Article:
Pompeii is a popular destination for tourists travelling to Italy. The ancient town, buried by the explosion from the Mount Vesuvius volcano in 79 AD, is a time capsule from Ancient Rome. While it’s an interesting place to visit, it has become very touristy, which takes away from the experience. Lesser-known towns of Ostia Antica and Herculaneum, on the other hand, offer a great alternative for visiting Roman ruins in Italy.
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Pompeii and Herculaneum: a tale of two cities
What makes Pompeii and Herculaneum so closely connected is that they both perished during the Mount Vesuvius explosion. Pompeii was the larger and more opulent of the two. It was a place of decadence, debauchery and a playground of rich Romans.
Pompeii was a popular place in Roman times and quite prosperous. Many rich Roman had their villas here, overlooking the sea. On the other hand, Herculaneum was a smaller town also filled with opulent villas of the rich. After the eruption, both towns disappeared for centuries, forgotten over time.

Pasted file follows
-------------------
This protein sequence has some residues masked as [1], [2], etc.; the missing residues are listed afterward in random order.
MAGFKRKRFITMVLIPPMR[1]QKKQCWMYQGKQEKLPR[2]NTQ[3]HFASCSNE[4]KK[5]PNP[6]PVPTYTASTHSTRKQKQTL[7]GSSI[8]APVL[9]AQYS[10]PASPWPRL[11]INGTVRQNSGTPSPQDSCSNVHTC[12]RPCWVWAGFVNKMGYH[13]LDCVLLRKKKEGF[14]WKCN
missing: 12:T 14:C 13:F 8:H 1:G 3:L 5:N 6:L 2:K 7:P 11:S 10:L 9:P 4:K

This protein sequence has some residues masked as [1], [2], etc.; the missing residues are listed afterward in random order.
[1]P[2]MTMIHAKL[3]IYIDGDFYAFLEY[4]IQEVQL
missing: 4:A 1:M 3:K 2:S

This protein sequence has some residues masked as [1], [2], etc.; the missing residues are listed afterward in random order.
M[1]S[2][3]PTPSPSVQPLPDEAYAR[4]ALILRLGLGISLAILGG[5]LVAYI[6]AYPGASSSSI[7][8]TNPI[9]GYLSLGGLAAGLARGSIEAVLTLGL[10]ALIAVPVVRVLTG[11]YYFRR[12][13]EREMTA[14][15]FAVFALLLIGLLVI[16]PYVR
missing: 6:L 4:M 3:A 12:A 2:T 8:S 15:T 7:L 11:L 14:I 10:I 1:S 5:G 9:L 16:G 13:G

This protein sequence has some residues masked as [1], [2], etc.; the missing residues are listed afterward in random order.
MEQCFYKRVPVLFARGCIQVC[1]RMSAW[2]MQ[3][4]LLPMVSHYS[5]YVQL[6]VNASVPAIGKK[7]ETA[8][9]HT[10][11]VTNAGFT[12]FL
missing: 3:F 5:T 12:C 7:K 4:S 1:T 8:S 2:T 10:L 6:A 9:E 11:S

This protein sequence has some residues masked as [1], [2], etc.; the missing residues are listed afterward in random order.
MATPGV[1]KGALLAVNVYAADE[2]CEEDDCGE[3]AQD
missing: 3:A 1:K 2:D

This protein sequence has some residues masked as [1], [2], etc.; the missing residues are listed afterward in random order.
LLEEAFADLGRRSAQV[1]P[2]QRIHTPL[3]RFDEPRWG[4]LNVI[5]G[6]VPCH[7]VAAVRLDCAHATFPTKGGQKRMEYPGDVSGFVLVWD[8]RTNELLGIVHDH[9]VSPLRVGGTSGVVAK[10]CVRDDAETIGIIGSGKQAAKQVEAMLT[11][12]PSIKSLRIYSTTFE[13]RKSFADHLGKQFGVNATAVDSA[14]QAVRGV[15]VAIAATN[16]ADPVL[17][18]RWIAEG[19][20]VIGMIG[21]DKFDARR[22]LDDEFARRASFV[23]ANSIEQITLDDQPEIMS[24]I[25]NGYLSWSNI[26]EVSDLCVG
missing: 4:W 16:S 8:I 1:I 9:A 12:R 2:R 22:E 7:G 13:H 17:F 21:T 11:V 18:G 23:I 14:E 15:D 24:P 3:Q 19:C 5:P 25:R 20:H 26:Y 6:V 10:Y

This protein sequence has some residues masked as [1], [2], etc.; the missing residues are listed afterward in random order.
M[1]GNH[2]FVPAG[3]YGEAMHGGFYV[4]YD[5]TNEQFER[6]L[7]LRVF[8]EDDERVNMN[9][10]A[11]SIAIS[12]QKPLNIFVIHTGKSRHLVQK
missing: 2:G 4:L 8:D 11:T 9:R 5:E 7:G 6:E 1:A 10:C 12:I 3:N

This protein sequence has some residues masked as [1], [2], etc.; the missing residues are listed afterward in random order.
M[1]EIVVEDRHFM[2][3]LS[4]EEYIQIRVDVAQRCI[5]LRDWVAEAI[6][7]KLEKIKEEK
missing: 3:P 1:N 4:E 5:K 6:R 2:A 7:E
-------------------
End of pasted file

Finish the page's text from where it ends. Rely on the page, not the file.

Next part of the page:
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Pompeii, briefly discovered in 1592 just to be covered up again, had to wait couple more centuries to be properly discovered under the King of Naples, Charles of Bourbon, in the mid-18th century. It took another century to ramp up; however, many of the works were either removed or covered up, especially the numerous erotic images and statutes deemed scandalous.
The story of Herculaneum Italy
Herculaneum, although smaller than Pompeii, was a very wealthy town. Many of the uncovered villas show remnants of more lavish mosaics and marble cladding, attesting to that. Unlike the ash and pumice that covered Pompeii, the eruption covered Herculaneum in a superheated pyroclastic flow of molten rock, mud and gas. It buried the city under 50 to 60 feet (15 to 18 metres) of tufaceous material, forming a time capsule that lasted for centuries.